There is a “degree of uncertainty” around the financial benefits of the Government’s HS2 high-speed rail project, an independent report prepared for MPs has said.
There is “relatively little evidence presented” on the regional and socio-economic impacts of the £32 billion HS2 programme, according to the report prepared for the House of Commons transport committee.
London was likely to benefit from HS2 “possibly at the expense of less service-oriented cities on the line”, said the report from consultants Oxera.
The report was published as the House of Commons transport committee held the first of five hearings into the HS2 scheme which involves a high-speed rail line from London to Birmingham to be completed in 2026.
There are also plans for a Y-shaped extension of the line to Manchester and Leeds and possibly further north which would be finished around 2032/33.
Having ruled out expansion at south east England airports, the coalition Government is firmly behind HS2.
But the route passed through beauty spots in Tory heartlands and while some local authorities and business leaders are firmly in favour of it, local residents’ groups and some councils are adamantly opposed.
In written evidence to the committee, the Department for Transport said analysis indicated that the proposed Y-shaped network would generate “monetised economic benefits with a net present value of around £44 billion”.
The Oxera report today said: “The monetised estimates are surrounded by a degree of uncertainty.
“The overall balance of non-monetised impacts - which include landscape, carbon and changes in land use - is difficult to ascertain.”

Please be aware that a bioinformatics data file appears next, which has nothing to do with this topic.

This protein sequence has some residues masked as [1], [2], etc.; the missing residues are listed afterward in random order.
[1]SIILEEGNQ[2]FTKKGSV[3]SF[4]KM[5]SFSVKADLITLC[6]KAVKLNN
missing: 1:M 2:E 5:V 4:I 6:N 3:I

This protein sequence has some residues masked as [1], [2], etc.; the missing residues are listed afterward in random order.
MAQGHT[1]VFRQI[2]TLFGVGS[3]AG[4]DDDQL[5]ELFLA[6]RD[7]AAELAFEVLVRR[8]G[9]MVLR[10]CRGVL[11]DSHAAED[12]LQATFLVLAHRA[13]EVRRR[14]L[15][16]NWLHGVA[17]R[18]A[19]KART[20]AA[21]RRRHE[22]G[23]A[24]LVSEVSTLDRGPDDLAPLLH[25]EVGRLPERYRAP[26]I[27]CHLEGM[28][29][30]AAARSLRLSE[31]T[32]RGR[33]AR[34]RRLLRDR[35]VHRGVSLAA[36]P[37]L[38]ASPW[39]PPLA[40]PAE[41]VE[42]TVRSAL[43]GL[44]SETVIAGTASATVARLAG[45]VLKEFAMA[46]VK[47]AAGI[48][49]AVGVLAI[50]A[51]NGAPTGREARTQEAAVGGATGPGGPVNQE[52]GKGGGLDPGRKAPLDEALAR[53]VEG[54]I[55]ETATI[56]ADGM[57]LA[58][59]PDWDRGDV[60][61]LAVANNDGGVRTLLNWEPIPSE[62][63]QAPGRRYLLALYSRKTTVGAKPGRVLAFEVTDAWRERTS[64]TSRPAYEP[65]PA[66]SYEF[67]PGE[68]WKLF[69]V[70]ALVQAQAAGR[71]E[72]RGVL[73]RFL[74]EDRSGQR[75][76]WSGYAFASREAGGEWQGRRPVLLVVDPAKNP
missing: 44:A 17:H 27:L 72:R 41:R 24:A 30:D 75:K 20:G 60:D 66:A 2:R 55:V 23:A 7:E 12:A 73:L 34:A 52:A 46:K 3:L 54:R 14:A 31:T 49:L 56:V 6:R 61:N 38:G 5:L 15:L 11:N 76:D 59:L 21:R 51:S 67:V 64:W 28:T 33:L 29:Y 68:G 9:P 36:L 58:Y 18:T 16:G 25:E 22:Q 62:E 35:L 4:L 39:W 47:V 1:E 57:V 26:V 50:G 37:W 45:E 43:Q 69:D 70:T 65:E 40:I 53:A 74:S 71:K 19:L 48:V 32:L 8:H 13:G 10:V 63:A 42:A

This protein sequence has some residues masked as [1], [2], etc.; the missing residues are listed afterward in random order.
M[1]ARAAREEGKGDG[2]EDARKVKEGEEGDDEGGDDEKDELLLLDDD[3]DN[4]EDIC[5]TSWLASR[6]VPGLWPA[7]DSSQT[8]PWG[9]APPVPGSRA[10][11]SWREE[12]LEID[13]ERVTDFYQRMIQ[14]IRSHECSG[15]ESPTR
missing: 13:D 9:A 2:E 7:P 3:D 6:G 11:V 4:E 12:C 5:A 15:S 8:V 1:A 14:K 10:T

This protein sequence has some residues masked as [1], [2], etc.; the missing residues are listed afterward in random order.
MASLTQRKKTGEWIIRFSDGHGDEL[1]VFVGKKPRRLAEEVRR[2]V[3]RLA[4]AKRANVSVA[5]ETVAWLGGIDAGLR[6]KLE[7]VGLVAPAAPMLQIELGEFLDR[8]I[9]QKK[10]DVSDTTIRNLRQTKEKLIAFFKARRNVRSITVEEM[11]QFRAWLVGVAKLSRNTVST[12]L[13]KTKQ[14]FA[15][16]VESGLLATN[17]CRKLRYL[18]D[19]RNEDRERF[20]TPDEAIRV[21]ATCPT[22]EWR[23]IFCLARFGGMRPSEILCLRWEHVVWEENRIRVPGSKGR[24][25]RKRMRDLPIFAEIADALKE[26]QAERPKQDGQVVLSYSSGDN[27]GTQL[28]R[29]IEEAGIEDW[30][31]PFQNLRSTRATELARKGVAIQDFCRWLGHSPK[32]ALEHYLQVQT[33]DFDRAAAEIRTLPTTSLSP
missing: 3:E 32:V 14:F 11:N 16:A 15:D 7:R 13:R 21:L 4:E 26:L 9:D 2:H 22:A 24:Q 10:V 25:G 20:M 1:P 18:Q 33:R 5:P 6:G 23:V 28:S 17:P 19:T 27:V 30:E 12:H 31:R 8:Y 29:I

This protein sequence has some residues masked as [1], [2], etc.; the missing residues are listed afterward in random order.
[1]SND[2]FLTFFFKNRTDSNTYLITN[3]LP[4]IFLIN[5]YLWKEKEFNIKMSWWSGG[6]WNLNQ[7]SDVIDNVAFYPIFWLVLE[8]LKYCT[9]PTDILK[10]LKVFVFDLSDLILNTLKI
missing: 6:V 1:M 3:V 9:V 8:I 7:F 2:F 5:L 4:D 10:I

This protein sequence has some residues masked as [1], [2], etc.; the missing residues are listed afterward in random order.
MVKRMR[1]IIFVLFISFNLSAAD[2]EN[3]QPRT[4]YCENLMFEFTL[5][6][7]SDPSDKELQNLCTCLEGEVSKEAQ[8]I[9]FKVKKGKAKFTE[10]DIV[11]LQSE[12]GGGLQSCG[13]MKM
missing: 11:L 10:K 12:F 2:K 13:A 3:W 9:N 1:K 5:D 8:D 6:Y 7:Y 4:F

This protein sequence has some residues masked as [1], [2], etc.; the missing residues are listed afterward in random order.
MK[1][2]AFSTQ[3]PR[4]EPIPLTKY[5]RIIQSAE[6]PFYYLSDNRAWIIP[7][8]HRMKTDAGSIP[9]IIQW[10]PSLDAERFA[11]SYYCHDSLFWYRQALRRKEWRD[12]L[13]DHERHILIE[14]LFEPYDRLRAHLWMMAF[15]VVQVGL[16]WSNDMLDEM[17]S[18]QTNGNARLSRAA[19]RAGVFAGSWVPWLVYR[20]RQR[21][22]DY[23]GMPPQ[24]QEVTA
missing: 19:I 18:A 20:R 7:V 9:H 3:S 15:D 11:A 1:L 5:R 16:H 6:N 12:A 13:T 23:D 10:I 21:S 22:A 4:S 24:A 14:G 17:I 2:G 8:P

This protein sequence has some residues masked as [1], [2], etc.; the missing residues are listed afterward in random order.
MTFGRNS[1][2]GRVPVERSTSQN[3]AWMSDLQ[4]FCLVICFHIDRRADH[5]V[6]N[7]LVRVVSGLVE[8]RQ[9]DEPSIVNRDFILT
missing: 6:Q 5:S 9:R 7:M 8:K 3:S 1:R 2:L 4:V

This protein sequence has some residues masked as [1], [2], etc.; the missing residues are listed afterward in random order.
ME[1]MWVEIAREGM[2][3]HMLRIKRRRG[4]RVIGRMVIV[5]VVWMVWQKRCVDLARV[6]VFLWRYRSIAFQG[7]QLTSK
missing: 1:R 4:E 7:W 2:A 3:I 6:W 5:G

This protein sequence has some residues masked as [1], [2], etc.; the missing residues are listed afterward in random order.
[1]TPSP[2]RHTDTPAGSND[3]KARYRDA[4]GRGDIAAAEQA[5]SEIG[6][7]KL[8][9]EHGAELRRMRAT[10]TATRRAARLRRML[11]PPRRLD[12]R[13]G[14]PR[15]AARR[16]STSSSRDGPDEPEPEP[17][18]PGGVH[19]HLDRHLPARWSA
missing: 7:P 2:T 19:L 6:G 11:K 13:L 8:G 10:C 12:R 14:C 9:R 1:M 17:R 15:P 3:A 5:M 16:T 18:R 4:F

Oxera said that overall the case for a high-speed rail (HSR) programme seemed to depend on “whether and when the capacity is needed, the selection of the best value-for-money approach to delivering that capacity, the degree of uncertainty around the monetised benefits and costs of the preferred options, and judgments on the balance of evidence relating to non-monetised items, such as environment and regeneration impacts (which are likely to be substantive in their own right but not fully set out in the Government’s assessment)”.
Asking the question “Who benefits?” from HS2, the report added: “There is relatively little evidence presented on the regional and socio-economic impacts of the programme.”
The report went on: “There is evidence that those cities where the service sector (including tourism) counts for a large proportion of the economy, are the most likely to benefit from access to high-speed lines.
“London is thus very likely to benefit, possibly at the expense of less service-oriented cities on the line. In fact, a large proportion of the quantified benefits (34%) in the economic case are to long-distance passengers from London, so the regeneration effects (if they exist) would be large in London.”
Oxera also said that the regeneration benefits of areas in the vicinity of high-speed rail hubs are likely to be understated but that these may be offset by “economic losses in other areas, including locations not served by the high-speed line”.